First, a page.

Landing the fish put our anchorage directly across from where I had hooked my fish so Kevin had Don make a few drifts before we moved, at the tailend of the run the indicator kept getting a bump in the same spot, giving all indication of a snag until a nice steelhead rolls the rig and is gone.   This is why Kevin was adamant about a snap set as he describes it, with a two handed rod, you quickly push down on the bottom hand while pulling up on the top hand with no follow through.  This allows you to follow through if resistance is felt or let the rig continue the drift without ruining it.  It also cuts down on lost flies by freeing them before they have a chance to set in the snag.  Later in the day Mick would hook up on a big beautiful steelie that wanted nothing to do with him, after a few rolls on the surface it broke off and was gone.
     Day five saw clear skies, temperatures in the 30’s, some needed casting practice and no fish.
     Now for the technical aspects of a winter steelhead trip to the Pere Marquette River, my experience winter steelheading was based upon on western Washington Rivers.  The winter weather in Michigan can be without a doubt much more extreme, a little research prior to the trip ensured we had the proper gear.  We were prepared to wade but did not find it necessary, the rivers size allows for casting from within the boat, so why get out.  As for clothing, layering is key to staying warm with the outer layer being a wind/water resistant outer garment.  A good hat and plenty of gloves to switch into as they become wet, for boots I recommend a Thinsulate insulated rubber boot, I wore a 2000 weight rubber boot that allowed for getting in and out of the boat without worrying about wet feet.
     As for fishing gear, Indigo guides provides everything you need if you are fishing with them up too and including flies, I am comfortable with my own gear and prefer to fish it.  If you take you own, an 8 or 9 weight rod will do fine.  Spey rods do work on the river, you will either improve your casting skills or you will run out of flies.  I fished a Sage TCR 8 weight spey rod 12’3” in length and after some adaptation was fine, that does not mean I didn’t get my share of trees.  Indigo uses switch/spey rods for their nymphing rigs, they allow for a simple overhead toss by loading the rod off the swing.  Icing of the guides remained a problem throughout the week, requiring cleaning every few minutes, since we had two different styles of fishing going on in our boat we would take turns; it became common to have your flies freeze while you waited.
     I brought a selection of steelhead flies not knowing what would or would not work, bright patterns did not produce a single strike, while black combinations dominated.  I prefer to fishing Tube flies, they can be tied on various materials allowing for weight changes to the fly without changing the flies profile, they increase your landing percentages  through their use of short shanked hooks by decreasing fish leverage.  Nymphs and “swing flies” as Kevin calls them are flies that look good drifting and even better when they swing out at the end of a drift.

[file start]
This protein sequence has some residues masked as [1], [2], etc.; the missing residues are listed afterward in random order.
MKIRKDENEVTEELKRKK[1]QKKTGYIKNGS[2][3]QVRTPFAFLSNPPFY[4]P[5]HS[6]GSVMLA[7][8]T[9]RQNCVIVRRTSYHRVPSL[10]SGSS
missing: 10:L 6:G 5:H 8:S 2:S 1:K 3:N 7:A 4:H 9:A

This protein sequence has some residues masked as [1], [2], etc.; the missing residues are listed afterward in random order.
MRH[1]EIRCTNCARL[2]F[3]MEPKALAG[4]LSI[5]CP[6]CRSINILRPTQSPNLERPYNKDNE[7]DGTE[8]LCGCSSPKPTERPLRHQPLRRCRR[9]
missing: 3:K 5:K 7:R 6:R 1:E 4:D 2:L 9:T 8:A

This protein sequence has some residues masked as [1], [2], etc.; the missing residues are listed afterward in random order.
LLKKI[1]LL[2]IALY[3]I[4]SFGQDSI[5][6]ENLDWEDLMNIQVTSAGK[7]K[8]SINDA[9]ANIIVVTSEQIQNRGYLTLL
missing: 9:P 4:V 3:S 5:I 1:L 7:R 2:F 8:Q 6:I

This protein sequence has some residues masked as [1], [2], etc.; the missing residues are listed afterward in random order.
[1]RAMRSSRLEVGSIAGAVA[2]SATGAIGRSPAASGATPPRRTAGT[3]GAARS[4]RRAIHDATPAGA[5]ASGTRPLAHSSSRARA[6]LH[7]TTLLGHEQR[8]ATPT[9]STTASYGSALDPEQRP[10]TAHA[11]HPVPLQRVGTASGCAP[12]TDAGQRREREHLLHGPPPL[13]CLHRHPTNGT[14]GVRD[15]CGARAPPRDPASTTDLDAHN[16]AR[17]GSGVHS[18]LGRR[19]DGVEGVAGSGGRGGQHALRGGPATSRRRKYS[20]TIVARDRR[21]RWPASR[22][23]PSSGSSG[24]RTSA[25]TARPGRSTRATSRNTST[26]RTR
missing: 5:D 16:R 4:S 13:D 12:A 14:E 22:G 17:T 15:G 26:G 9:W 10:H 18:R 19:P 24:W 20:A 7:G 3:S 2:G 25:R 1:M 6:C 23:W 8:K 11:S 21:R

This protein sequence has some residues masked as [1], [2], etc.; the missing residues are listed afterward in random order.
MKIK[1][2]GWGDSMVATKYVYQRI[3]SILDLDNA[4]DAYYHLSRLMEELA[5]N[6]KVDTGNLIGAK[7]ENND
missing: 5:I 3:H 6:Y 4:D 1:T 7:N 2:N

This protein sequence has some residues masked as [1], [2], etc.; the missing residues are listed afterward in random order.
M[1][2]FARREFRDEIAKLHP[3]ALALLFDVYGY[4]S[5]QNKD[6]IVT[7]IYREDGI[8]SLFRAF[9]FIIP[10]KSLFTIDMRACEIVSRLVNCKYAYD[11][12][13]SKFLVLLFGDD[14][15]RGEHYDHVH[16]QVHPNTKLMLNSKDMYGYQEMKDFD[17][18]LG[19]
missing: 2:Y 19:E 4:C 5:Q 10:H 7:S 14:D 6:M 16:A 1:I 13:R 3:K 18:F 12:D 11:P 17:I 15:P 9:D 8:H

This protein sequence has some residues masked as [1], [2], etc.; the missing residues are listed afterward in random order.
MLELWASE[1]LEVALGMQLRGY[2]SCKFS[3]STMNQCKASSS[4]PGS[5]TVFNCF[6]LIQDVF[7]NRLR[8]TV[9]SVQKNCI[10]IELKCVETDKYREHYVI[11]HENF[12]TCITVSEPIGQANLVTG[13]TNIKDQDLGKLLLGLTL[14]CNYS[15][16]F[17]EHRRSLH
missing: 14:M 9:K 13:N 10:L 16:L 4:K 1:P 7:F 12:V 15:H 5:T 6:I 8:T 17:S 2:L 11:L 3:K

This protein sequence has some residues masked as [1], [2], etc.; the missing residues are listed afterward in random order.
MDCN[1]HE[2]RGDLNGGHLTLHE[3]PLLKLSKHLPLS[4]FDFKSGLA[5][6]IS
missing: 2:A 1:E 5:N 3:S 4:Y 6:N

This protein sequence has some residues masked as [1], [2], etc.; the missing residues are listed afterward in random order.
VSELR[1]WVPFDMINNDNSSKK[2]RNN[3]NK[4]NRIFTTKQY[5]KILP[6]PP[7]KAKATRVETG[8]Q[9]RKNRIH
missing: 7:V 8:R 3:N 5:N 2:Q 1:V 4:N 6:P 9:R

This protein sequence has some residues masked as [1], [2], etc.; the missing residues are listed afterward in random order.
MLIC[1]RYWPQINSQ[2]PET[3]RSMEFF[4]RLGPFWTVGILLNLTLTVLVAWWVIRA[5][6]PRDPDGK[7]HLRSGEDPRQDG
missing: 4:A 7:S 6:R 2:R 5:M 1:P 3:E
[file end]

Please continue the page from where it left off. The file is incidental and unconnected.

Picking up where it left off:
Nuke eggs in a #4 or #6, do not reduce the hook gap and stick to the teeth if you are a bit late on the hook set.  Kevin demonstrated that while dry the hard ball style egg looks much better, when wet the nuke has a more realistic look with a natural translucent quality.  Nymphs would include hex, stone pearl shrimp, and alevins.  Swing flies used would be various buggers, Blueberg and some small streamers.  I had tied a few different weighted nymph patterns but found with the weighted setup being used they only increased snags.
     Since you are only going to get a few chances a day enough cannot be said about using a good quality hook.  Steelhead require a reel with a quality drag, the nymph rigs were tied with 6 pound test on the bottom flies so any startup problem with a drag results in a lost fish due to a break off.  We had a one reel that as soon as it got cold would squeal and its drag would be one click free spin one click lockup, it is currently at the manufacture being looked at.  Overlining with weight forward floating lines will work with the nymph rigs, it will provide better rod loading at short distance with the heavy bottom drift rig.
     For the Spey’s I used a Rio Skagit head multi tip line.  I initially had my Sage TCR set up with a 650 grain line but after the first day found it to be too much line for the river, and switched to a 450 grain for the remainder of the trip.  I also removed the 15 foot sink tip and replaced it with varying length tips made up of Rio T14  allowing for easy changes.  We found the 6 foot tip worked well for the conditions we experienced.
     Indigo guide service’s Kevin and Jed provided a first class experience; both are willing to teach anyone who has a desire to learn their style of fishing on the Pere Marquette River.  Indigo put together a nice package because we were willing to come for five days in the non-peak season.  If you go don’t forget a headlamp these guy’s like to fish and use every minute of daylight.
     If your fishing has moved past numbers and you are looking for a challenge, winter steelheading is a sure bet.  At just over 7 hours driving the Pere Marquette River provides the challenge and WILD steelhead.